The Weekend Australian - Review - - Music Reviews - John McBeath


Sam Bates Trio


MEL­BOURNE drum­mer and com­poser Sam Bates’s trio re­leased its de­but al­bum, Sin­gu­lar­ity, in 2010 and has now recorded this fol­low-up. Bates’s pro­lific com­po­si­tions con­firm an ob­ser­va­tion by US trum­peter Clark Terry that “most — not just many — drum­mers play piano”. Bates couldn’t ask for two bet­ter in­ter­preters of his mu­sic than out­stand­ing bassist Philip Rex and pi­anist Marc Han­naford. While the style here is con­tem­po­rary jazz and there is plenty of solo work, a pulse, of­ten a hard-driv­ing one, is al­ways present so that the mu­sic never strays into ar­rhyth­mic ab­strac­tion. A strong rap­port be­tween the play­ers is ev­i­dent, giv­ing the trio solid in­ter­nal co­he­sion. The slow tempo and stepped rep­e­ti­tion of Make It Stop are com­bined with a pro­found har­monic struc­ture, used in all of Bates’s pieces, which Han­naford ex­ploits beau­ti­fully in his thought­ful solo while the kit fizzes and punc­tu­ates. The opener, He Who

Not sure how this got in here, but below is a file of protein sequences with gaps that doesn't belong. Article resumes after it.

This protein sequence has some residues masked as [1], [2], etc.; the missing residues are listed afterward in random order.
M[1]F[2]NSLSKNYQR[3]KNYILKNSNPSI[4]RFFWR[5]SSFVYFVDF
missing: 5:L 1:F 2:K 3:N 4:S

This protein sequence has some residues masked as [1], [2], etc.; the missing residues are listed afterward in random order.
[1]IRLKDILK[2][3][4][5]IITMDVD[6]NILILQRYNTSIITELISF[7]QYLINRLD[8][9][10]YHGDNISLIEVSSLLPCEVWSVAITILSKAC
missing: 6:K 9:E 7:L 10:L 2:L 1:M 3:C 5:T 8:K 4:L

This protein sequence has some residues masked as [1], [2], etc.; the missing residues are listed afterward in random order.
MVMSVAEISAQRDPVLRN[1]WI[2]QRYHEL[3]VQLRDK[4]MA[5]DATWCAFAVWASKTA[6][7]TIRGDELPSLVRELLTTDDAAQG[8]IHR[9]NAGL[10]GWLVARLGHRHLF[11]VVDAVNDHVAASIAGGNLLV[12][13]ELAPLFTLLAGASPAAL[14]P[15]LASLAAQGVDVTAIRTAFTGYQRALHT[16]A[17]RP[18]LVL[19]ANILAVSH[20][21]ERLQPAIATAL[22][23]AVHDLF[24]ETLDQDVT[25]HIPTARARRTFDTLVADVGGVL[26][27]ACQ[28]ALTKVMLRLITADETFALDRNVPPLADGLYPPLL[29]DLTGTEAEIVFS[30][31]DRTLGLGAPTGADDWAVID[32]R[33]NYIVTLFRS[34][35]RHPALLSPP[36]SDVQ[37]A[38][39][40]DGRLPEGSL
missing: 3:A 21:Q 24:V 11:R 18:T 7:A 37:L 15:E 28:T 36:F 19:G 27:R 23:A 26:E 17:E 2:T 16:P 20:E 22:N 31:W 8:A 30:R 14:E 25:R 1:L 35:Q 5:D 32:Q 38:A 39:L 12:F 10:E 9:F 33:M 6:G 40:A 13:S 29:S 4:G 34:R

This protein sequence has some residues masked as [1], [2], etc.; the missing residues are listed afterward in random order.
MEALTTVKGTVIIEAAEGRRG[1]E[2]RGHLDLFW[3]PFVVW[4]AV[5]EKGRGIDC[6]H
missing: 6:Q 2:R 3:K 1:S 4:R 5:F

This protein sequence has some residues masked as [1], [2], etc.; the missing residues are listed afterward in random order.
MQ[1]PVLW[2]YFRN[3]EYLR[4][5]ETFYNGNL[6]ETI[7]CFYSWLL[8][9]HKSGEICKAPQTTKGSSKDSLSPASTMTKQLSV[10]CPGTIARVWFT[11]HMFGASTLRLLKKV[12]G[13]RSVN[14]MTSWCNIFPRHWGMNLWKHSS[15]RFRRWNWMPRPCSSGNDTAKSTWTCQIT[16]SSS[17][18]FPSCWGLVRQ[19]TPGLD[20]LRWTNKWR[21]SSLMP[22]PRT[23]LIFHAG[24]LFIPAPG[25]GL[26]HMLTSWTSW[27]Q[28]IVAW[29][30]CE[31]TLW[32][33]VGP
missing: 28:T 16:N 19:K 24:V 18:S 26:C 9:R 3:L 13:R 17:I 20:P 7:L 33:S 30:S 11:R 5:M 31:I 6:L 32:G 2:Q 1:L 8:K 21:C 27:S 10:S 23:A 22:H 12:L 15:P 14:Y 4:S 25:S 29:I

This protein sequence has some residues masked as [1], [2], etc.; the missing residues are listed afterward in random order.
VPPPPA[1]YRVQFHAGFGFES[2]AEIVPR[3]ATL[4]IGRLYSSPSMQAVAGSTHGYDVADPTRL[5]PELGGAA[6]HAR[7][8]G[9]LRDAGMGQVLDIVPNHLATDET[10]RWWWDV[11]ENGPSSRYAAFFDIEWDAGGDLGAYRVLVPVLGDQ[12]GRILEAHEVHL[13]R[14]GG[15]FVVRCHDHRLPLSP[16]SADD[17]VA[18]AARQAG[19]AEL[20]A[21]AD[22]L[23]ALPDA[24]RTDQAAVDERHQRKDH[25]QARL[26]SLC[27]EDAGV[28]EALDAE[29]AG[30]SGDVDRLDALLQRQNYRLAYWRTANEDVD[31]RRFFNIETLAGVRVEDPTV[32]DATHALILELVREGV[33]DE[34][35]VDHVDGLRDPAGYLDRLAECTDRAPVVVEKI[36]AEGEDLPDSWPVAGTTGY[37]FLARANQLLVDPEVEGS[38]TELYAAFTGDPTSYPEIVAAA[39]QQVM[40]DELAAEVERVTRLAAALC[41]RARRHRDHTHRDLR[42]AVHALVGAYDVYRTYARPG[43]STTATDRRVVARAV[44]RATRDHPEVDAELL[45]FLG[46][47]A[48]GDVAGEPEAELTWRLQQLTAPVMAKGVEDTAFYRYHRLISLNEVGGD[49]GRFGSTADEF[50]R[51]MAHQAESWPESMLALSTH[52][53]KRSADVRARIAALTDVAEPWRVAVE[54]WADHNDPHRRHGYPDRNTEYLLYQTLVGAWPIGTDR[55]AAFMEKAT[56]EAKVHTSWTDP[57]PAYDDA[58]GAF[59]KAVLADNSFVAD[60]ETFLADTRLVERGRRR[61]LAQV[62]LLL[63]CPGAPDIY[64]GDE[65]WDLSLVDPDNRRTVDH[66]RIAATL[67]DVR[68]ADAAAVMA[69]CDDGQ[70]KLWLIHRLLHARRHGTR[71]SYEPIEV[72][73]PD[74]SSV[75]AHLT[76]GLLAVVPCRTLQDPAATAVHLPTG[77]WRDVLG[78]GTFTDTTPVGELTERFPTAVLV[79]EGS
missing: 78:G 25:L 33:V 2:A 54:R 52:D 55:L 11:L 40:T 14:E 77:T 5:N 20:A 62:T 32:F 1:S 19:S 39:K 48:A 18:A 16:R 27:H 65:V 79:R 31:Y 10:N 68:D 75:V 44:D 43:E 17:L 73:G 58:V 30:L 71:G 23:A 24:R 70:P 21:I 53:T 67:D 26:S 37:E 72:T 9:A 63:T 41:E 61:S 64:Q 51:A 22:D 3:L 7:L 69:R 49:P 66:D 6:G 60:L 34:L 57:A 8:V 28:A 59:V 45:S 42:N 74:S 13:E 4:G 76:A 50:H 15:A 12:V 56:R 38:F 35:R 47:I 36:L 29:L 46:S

Laughs, opens with spacey chords and a catchy theme as bass and drums smartly un­der­score and the piano be­gins a rac­ing im­pro­vi­sa­tion leading into a highly charged drum solo. A lopsided drum­beat in­tro­duces Rat Res­cue for the piano’s bass end quirky theme, while

Sea­wor­thy uses Rex’s bass for the same pur­pose and later the bass adds its solo voice build­ing to hy­per-fast phrases. For its in­ter­est­ing melodies, ac­com­plished trio play­ing and im­pres­sive flights of im­pro­vi­sa­tion, this al­bum is a wor­thy ad­di­tion to Aus­tralian con­tem­po­rary jazz.

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